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Rogers, a Dallas native and Prairie View A&M University graduate, won over many Houston rappers as a producer when he was still in college. These days, he holds down a weekly show called The Neighborhood Mix on 93.7 The Beat, and he remains one of the most sought-after DJs in the city. Slim Thug, several of whose songs were produced by Rogers, said, “I don’t know a lot of DJs who have as much knowledge in music as Mr. Rogers . . . [He’s] a nerd when it comes to whatever he does. He’s gonna study it. He’s gonna know the history, especially old music. I’m a fan of him as a DJ, even if he wasn’t my friend.”
Rogers (center) directing Foot Locker employees at a warehouse in Houston in February 2021. The employees volunteered to help fill and distribute bags of food and water after historic cold left many homes in Texas without power or water. Photograph by Michael Starghill
Trae’s trajectory was less straightforward. When he was twelve, his older brother Charles “Dinkie” Hughes received two life sentences, one for capital murder and one for aggravated robbery. Trae was devastated; Hughes was then, and remains, a major influence in his life. Other tragedies followed: “Two sisters murdered, another brother murdered,” he said in an interview in 2019. When he was just out of high school, Trae was convicted of aggravated robbery—though, because it was his first offense, the judge ordered a deferred sentence.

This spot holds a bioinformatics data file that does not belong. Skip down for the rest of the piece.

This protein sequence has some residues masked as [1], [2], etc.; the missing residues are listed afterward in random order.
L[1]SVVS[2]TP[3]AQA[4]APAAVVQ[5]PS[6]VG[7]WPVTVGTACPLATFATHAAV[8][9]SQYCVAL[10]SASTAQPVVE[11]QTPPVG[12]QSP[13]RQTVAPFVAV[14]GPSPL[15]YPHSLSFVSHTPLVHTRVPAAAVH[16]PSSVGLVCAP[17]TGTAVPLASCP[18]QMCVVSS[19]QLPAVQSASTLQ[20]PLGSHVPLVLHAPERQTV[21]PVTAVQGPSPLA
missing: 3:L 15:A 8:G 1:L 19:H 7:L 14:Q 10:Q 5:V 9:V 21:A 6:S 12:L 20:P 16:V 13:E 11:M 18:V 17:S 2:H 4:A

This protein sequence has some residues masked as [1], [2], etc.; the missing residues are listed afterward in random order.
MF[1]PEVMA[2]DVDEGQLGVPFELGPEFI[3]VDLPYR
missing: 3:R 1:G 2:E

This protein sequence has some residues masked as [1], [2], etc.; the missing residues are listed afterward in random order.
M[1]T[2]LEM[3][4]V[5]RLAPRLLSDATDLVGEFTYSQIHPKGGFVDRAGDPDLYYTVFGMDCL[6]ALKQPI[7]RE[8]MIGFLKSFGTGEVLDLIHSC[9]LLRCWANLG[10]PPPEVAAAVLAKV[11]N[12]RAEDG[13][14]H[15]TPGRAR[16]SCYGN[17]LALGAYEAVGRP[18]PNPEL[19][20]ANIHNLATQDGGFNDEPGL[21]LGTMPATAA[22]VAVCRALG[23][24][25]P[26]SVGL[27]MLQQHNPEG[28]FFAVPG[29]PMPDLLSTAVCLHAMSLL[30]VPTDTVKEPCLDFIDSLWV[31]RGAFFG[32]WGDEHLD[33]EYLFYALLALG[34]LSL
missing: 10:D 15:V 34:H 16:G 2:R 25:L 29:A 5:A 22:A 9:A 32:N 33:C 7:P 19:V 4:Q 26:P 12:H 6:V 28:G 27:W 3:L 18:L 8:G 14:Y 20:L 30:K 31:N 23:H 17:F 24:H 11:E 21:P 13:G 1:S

It was a turning point for Trae. “To know the shit that we doing on our regular scheduled time . . . Can give us double-digit [sentences] is like, ‘Shit,’ ” Trae told interviewer DJ Vlad in 2016. “I always remained in the streets, but I just carried myself a little differently. I wouldn’t just be as reckless as I was when I was younger.”
Trae needed a release valve, a way to narrate the turmoil, and while he’d never had strong feelings about music, his brother Dinkie encouraged him to get into the burgeoning Houston rap scene, which was bringing acts like the Geto Boys and UGK to the world stage. In 1998, at just seventeen, Trae debuted on Z-Ro’s “Look What You Did to Me”; the two would join forces as the group Assholes by Nature. Soon thereafter, Trae began pursuing a solo career on the side, ultimately rapping Southern classics like “Swang” and “Cadillac.”